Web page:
The UN Secretary General, António Guterres, and his predecessor, Ban Ki-moon, denounced on Wednesday the resurgence of populism and isolationism and urged the powers to work together to end the suffering of millions of people.
Guterres and Ban Ki-moon, in an unusual joint appearance, intervened before the Security Council in a debate on prevention and mediation in conflicts.
Back in the United Nations, the Korean diplomat denounced the growth in all continents of the “deceitful charm of populism and isolationism”.
According to Ban, it is understandable that, in this complex world and in contrast, some citizens seek consolation in “simplified narratives of a golden age of the past”, when “they felt they had control of their individual and national destinies.”
“What is deeply irresponsible, however, is that politicians (…) conspire or deliberately fan these illusions for their own objective of achieving and maintaining power,” he said in an apparent message to leaders such as the American Donald Trump, who He made the return to a supposed great past of the USA. the axis of your campaign.
According to the former Secretary General of the UN, leaders who use these tactics do so fully aware that “no country, no matter how powerful, will be able to respond to global problems alone.”
In a similar message, Guterres pointed out that there is a “resurgence of populism and policies that contribute to resentment, marginalization and extremism, even in societies that are not at war.”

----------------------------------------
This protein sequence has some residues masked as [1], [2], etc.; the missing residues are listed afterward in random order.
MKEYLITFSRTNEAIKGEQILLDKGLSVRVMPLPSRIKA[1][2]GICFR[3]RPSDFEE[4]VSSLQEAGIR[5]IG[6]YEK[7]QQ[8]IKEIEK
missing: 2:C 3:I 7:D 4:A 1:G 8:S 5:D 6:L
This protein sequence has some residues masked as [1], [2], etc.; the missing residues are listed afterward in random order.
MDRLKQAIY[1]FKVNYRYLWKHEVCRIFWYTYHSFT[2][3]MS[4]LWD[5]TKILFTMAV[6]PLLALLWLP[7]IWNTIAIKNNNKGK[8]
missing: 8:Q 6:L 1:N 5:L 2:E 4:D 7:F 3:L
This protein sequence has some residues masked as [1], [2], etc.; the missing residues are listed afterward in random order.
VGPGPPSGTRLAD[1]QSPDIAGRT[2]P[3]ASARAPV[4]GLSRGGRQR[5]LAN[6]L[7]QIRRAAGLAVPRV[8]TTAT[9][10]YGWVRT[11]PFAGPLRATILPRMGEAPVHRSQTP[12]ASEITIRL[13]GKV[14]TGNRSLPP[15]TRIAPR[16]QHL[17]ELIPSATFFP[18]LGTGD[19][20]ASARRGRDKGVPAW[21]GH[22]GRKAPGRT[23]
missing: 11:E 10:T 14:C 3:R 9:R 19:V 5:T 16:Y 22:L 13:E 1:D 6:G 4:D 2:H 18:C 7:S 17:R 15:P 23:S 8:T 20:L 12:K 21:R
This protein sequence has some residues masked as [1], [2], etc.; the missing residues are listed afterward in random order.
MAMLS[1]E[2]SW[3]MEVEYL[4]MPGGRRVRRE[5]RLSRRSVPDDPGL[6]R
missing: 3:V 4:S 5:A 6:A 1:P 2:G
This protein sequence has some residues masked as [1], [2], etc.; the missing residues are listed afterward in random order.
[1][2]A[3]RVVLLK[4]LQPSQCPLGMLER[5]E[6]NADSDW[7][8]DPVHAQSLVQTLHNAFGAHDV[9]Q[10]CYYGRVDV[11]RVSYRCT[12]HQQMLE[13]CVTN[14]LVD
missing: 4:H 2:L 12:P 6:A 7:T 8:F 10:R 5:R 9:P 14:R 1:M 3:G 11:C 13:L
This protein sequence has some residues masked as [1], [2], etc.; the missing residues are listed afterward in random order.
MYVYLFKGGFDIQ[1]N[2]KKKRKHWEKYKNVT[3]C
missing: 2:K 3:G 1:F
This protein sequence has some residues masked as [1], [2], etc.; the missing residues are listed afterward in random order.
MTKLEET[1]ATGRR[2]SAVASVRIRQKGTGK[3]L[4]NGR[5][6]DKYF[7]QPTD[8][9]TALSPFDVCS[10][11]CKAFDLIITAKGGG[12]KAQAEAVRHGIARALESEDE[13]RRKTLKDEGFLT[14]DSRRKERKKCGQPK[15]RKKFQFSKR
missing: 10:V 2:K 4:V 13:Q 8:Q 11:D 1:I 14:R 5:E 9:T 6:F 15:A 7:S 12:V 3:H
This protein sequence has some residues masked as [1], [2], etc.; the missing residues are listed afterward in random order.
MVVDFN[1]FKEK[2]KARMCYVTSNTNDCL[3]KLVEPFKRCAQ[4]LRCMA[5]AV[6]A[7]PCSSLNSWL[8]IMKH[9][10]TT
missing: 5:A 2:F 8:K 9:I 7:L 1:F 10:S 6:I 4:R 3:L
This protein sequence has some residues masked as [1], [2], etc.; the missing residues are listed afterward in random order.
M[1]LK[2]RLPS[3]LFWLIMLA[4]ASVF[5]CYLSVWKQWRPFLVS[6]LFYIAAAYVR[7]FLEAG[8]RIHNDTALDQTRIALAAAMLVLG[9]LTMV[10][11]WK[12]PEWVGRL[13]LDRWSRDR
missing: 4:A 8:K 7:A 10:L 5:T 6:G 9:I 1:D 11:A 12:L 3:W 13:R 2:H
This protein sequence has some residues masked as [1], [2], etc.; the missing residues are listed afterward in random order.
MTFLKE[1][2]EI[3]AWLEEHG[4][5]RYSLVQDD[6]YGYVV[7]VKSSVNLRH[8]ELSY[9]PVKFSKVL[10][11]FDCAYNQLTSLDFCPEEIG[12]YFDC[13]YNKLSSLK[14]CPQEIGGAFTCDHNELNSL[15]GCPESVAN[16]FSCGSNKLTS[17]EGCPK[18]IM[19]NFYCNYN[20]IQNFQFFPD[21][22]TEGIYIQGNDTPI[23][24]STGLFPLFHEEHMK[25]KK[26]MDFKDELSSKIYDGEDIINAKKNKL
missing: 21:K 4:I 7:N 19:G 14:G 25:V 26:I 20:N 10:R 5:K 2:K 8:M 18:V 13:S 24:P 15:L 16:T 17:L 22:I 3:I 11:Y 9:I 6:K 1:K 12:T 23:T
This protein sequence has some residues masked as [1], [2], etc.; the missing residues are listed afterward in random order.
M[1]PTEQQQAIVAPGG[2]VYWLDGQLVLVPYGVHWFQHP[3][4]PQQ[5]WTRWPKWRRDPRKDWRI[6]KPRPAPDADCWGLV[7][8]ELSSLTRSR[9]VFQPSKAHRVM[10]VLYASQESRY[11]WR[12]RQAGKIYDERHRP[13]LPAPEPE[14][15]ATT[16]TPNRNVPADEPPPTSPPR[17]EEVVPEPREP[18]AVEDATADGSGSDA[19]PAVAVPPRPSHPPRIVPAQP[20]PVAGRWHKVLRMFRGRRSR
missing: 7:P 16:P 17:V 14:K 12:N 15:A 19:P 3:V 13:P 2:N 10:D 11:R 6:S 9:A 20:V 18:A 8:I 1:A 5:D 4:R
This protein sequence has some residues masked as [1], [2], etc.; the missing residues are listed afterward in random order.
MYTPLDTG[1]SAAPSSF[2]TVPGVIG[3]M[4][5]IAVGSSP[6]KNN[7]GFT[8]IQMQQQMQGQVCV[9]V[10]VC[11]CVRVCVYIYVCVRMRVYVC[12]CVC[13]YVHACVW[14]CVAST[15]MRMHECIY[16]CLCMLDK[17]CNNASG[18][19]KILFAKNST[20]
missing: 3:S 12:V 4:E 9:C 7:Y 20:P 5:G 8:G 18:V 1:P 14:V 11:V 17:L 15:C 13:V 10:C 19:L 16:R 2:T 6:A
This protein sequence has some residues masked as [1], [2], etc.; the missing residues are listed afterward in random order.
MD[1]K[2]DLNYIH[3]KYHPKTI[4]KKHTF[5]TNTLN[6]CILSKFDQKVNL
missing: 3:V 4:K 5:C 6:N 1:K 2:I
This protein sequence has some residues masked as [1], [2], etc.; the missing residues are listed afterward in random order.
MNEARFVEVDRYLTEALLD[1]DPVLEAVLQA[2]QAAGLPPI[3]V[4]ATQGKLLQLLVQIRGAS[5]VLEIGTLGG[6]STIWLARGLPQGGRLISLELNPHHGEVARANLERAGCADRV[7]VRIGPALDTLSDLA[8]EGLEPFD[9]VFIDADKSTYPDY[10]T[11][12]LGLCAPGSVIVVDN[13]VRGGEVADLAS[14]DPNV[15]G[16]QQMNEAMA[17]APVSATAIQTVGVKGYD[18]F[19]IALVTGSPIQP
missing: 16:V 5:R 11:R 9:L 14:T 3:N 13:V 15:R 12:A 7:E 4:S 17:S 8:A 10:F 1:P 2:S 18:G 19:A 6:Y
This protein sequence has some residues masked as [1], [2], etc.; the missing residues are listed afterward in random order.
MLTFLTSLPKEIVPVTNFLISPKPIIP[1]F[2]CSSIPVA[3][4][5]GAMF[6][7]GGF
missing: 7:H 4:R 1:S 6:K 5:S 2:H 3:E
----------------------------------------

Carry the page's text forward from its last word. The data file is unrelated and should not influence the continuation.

“There are attempts in some countries to backtrack on human rights and the progress made in recent decades in gender and inclusion,” he insisted.
In response, the two diplomats defended the need for “unity” in the international community and, specifically, among the powers of the Security Council.
“When we act soon and we are united, we can successfully avoid the worsening of the crisis, saving lives and reducing suffering,” Guterres said.
“When the Council can cooperate and speak with a common voice, its decisions have a decisive impact,” Ban added.
The Korean intervened in the session as a member of The Elders, a group of public figures originally promoted by Nelson Mandela who works for peace and human rights.
Next to him spoke the director of The Elders, the former Irish president Mary Robinson, while he was present in the debate, but without intervening, the former Colombian president Juan Manuel Santos, another of the personalities that are part of the group. (EFEUSA) .-